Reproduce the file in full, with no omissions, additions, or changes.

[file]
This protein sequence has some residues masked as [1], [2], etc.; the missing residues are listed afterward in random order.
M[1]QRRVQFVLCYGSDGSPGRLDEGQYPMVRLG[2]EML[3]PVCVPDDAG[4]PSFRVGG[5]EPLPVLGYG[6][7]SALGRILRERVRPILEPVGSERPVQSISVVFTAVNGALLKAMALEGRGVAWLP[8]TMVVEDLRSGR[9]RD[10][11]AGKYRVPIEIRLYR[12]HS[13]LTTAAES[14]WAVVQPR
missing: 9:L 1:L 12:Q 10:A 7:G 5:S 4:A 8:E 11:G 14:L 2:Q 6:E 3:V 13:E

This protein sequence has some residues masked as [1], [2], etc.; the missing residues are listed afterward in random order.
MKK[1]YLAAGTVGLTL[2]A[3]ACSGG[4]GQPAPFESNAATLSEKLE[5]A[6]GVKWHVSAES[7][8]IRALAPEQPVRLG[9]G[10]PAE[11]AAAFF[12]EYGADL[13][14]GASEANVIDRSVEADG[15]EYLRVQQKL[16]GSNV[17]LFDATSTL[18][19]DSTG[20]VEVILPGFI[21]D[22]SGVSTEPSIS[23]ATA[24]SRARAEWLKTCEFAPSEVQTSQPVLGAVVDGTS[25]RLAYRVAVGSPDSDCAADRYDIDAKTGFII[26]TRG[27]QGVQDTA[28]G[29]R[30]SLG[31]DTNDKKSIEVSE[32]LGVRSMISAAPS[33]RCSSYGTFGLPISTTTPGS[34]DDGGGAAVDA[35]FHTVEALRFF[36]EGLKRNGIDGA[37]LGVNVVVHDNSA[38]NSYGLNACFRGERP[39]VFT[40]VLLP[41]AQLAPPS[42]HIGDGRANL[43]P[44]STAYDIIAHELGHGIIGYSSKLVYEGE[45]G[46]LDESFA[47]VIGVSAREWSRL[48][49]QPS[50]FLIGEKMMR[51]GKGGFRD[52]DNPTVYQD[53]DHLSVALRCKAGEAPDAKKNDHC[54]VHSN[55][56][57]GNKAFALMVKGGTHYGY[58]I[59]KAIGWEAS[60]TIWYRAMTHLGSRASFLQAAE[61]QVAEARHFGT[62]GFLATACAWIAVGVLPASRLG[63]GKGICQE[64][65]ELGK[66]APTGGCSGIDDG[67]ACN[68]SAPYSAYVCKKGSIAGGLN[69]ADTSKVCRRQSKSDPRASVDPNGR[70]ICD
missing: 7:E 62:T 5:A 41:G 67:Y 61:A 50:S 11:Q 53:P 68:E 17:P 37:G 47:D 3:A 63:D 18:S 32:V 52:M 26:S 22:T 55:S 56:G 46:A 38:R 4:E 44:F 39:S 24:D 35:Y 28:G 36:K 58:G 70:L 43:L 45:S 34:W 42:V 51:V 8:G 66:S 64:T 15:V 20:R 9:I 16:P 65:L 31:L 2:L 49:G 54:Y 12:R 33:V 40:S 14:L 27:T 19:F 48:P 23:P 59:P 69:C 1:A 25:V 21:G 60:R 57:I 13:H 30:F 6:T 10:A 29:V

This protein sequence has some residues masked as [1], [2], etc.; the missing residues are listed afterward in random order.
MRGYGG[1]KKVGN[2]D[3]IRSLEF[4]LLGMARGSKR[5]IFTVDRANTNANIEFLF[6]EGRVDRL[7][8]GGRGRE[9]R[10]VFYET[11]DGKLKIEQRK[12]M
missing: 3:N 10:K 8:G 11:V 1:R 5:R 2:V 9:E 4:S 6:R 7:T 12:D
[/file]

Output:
This protein sequence has some residues masked as [1], [2], etc.; the missing residues are listed afterward in random order.
M[1]QRRVQFVLCYGSDGSPGRLDEGQYPMVRLG[2]EML[3]PVCVPDDAG[4]PSFRVGG[5]EPLPVLGYG[6][7]SALGRILRERVRPILEPVGSERPVQSISVVFTAVNGALLKAMALEGRGVAWLP[8]TMVVEDLRSGR[9]RD[10][11]AGKYRVPIEIRLYR[12]HS[13]LTTAAES[14]WAVVQPR
missing: 9:L 1:L 12:Q 10:A 7:G 5:S 4:A 8:E 11:G 14:L 2:Q 6:E 3:V 13:E

This protein sequence has some residues masked as [1], [2], etc.; the missing residues are listed afterward in random order.
MKK[1]YLAAGTVGLTL[2]A[3]ACSGG[4]GQPAPFESNAATLSEKLE[5]A[6]GVKWHVSAES[7][8]IRALAPEQPVRLG[9]G[10]PAE[11]AAAFF[12]EYGADL[13][14]GASEANVIDRSVEADG[15]EYLRVQQKL[16]GSNV[17]LFDATSTL[18][19]DSTG[20]VEVILPGFI[21]D[22]SGVSTEPSIS[23]ATA[24]SRARAEWLKTCEFAPSEVQTSQPVLGAVVDGTS[25]RLAYRVAVGSPDSDCAADRYDIDAKTGFII[26]TRG[27]QGVQDTA[28]G[29]R[30]SLG[31]DTNDKKSIEVSE[32]LGVRSMISAAPS[33]RCSSYGTFGLPISTTTPGS[34]DDGGGAAVDA[35]FHTVEALRFF[36]EGLKRNGIDGA[37]LGVNVVVHDNSA[38]NSYGLNACFRGERP[39]VFT[40]VLLP[41]AQLAPPS[42]HIGDGRANL[43]P[44]STAYDIIAHELGHGIIGYSSKLVYEGE[45]G[46]LDESFA[47]VIGVSAREWSRL[48][49]QPS[50]FLIGEKMMR[51]GKGGFRD[52]DNPTVYQD[53]DHLSVALRCKAGEAPDAKKNDHC[54]VHSN[55][56][57]GNKAFALMVKGGTHYGY[58]I[59]KAIGWEAS[60]TIWYRAMTHLGSRASFLQAAE[61]QVAEARHFGT[62]GFLATACAWIAVGVLPASRLG[63]GKGICQE[64][65]ELGK[66]APTGGCSGIDDG[67]ACN[68]SAPYSAYVCKKGSIAGGLN[69]ADTSKVCRRQSKSDPRASVDPNGR[70]ICD
missing: 7:E 62:T 5:A 41:G 67:Y 61:A 50:S 11:Q 53:P 68:E 17:P 37:G 47:D 3:A 63:D 18:S 32:V 52:M 26:S 22:T 55:S 56:G 46:A 38:R 4:E 44:F 39:S 24:D 35:Y 28:G 36:K 58:G 70:L 43:L 45:S 34:W 42:V 51:V 8:G 66:S 64:T 15:V 20:R 9:I 16:P 65:L 31:L 2:L 49:G 54:Y 12:R 33:V 40:S 14:L 27:T 19:F 48:P 23:P 59:P 69:C 1:A 25:V 21:G 60:R 57:I 13:H 30:F 6:T 10:A 29:V

This protein sequence has some residues masked as [1], [2], etc.; the missing residues are listed afterward in random order.
MRGYGG[1]KKVGN[2]D[3]IRSLEF[4]LLGMARGSKR[5]IFTVDRANTNANIEFLF[6]EGRVDRL[7][8]GGRGRE[9]R[10]VFYET[11]DGKLKIEQRK[12]M
missing: 3:N 10:K 8:G 11:V 1:R 5:R 2:V 9:E 4:S 6:R 7:T 12:D